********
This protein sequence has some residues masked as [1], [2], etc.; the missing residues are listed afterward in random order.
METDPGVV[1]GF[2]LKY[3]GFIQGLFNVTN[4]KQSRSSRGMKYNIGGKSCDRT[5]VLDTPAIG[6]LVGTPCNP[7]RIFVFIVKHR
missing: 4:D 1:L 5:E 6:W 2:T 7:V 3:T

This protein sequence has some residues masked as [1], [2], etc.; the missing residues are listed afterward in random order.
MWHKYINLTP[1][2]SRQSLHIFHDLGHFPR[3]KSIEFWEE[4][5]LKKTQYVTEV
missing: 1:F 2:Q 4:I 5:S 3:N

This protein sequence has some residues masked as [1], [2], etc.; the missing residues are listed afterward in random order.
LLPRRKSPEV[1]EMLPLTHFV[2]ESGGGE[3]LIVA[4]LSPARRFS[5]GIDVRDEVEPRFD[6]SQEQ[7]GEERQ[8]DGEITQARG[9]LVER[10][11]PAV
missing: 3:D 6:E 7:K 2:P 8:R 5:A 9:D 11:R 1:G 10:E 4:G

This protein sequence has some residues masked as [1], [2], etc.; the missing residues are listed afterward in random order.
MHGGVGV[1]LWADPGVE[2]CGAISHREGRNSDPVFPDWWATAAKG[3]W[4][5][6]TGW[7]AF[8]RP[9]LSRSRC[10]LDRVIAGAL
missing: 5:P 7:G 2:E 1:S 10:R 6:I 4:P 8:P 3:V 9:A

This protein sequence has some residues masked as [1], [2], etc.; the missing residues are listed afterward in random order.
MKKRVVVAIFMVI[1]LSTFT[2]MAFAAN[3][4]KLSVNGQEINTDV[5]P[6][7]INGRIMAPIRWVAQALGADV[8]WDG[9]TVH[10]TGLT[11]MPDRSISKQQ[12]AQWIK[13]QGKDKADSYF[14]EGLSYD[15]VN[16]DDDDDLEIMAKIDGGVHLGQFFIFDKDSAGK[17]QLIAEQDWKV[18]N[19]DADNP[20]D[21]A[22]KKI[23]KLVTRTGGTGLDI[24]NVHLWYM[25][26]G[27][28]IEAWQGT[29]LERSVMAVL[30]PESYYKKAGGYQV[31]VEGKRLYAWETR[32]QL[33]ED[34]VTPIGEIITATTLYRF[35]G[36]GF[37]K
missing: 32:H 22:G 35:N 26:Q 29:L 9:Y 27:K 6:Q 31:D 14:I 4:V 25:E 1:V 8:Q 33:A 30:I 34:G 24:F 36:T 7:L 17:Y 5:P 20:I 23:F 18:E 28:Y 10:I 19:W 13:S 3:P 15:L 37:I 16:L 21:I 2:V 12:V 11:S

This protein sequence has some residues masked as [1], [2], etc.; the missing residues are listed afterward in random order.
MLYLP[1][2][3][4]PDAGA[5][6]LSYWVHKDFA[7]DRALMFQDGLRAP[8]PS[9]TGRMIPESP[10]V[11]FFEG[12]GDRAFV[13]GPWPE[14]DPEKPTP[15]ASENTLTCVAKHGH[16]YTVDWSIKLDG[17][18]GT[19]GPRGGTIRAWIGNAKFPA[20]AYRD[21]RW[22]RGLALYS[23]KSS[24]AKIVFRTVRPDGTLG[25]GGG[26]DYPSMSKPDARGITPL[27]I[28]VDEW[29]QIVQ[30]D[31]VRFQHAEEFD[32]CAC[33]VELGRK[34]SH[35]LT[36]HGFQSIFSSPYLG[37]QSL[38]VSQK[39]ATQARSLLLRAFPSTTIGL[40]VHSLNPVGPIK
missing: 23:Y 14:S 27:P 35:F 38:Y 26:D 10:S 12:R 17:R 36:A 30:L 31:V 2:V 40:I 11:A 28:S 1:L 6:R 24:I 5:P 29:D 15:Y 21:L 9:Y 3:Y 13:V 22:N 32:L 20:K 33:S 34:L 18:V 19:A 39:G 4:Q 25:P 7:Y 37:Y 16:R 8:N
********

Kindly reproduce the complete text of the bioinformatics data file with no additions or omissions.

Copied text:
This protein sequence has some residues masked as [1], [2], etc.; the missing residues are listed afterward in random order.
METDPGVV[1]GF[2]LKY[3]GFIQGLFNVTN[4]KQSRSSRGMKYNIGGKSCDRT[5]VLDTPAIG[6]LVGTPCNP[7]RIFVFIVKHR
missing: 4:D 1:L 5:E 6:W 2:T 7:V 3:T

This protein sequence has some residues masked as [1], [2], etc.; the missing residues are listed afterward in random order.
MWHKYINLTP[1][2]SRQSLHIFHDLGHFPR[3]KSIEFWEE[4][5]LKKTQYVTEV
missing: 1:F 2:Q 4:I 5:S 3:N

This protein sequence has some residues masked as [1], [2], etc.; the missing residues are listed afterward in random order.
LLPRRKSPEV[1]EMLPLTHFV[2]ESGGGE[3]LIVA[4]LSPARRFS[5]GIDVRDEVEPRFD[6]SQEQ[7]GEERQ[8]DGEITQARG[9]LVER[10][11]PAV
missing: 3:D 6:E 7:K 2:P 8:R 5:A 9:D 11:R 1:G 10:E 4:G

This protein sequence has some residues masked as [1], [2], etc.; the missing residues are listed afterward in random order.
MHGGVGV[1]LWADPGVE[2]CGAISHREGRNSDPVFPDWWATAAKG[3]W[4][5][6]TGW[7]AF[8]RP[9]LSRSRC[10]LDRVIAGAL
missing: 5:P 7:G 2:E 1:S 10:R 6:I 4:P 8:P 3:V 9:A

This protein sequence has some residues masked as [1], [2], etc.; the missing residues are listed afterward in random order.
MKKRVVVAIFMVI[1]LSTFT[2]MAFAAN[3][4]KLSVNGQEINTDV[5]P[6][7]INGRIMAPIRWVAQALGADV[8]WDG[9]TVH[10]TGLT[11]MPDRSISKQQ[12]AQWIK[13]QGKDKADSYF[14]EGLSYD[15]VN[16]DDDDDLEIMAKIDGGVHLGQFFIFDKDSAGK[17]QLIAEQDWKV[18]N[19]DADNP[20]D[21]A[22]KKI[23]KLVTRTGGTGLDI[24]NVHLWYM[25][26]G[27][28]IEAWQGT[29]LERSVMAVL[30]PESYYKKAGGYQV[31]VEGKRLYAWETR[32]QL[33]ED[34]VTPIGEIITATTLYRF[35]G[36]GF[37]K
missing: 32:H 22:G 35:N 26:Q 29:L 9:Y 27:K 6:Q 31:D 14:I 4:V 25:E 1:V 8:Q 33:A 30:I 34:G 24:F 36:T 7:L 17:Y 5:P 20:I 23:F 18:E 28:Y 10:I 19:W 13:S 3:P 15:L 37:I 16:L 21:I 2:V 12:V 11:S

This protein sequence has some residues masked as [1], [2], etc.; the missing residues are listed afterward in random order.
MLYLP[1][2][3][4]PDAGA[5][6]LSYWVHKDFA[7]DRALMFQDGLRAP[8]PS[9]TGRMIPESP[10]V[11]FFEG[12]GDRAFV[13]GPWPE[14]DPEKPTP[15]ASENTLTCVAKHGH[16]YTVDWSIKLDG[17][18]GT[19]GPRGGTIRAWIGNAKFPA[20]AYRD[21]RW[22]RGLALYS[23]KSS[24]AKIVFRTVRPDGTLG[25]GGG[26]DYPSMSKPDARGITPL[27]I[28]VDEW[29]QIVQ[30]D[31]VRFQHAEEFD[32]CAC[33]VELGRK[34]SH[35]LT[36]HGFQSIFSSPYLG[37]QSL[38]VSQK[39]ATQARSLLLRAFPSTTIGL[40]VHSLNPVGPIK
missing: 23:Y 14:S 27:P 35:F 38:Y 26:D 10:S 12:R 17:R 36:A 30:L 31:V 2:V 40:I 11:A 28:S 1:L 6:R 24:I 5:P 29:D 15:Y 21:L 9:Y 3:Y 13:V 22:N 32:L 20:K 33:S 34:L 18:V 19:A 39:G 4:Q 25:P 7:Y 37:Y 16:R 8:N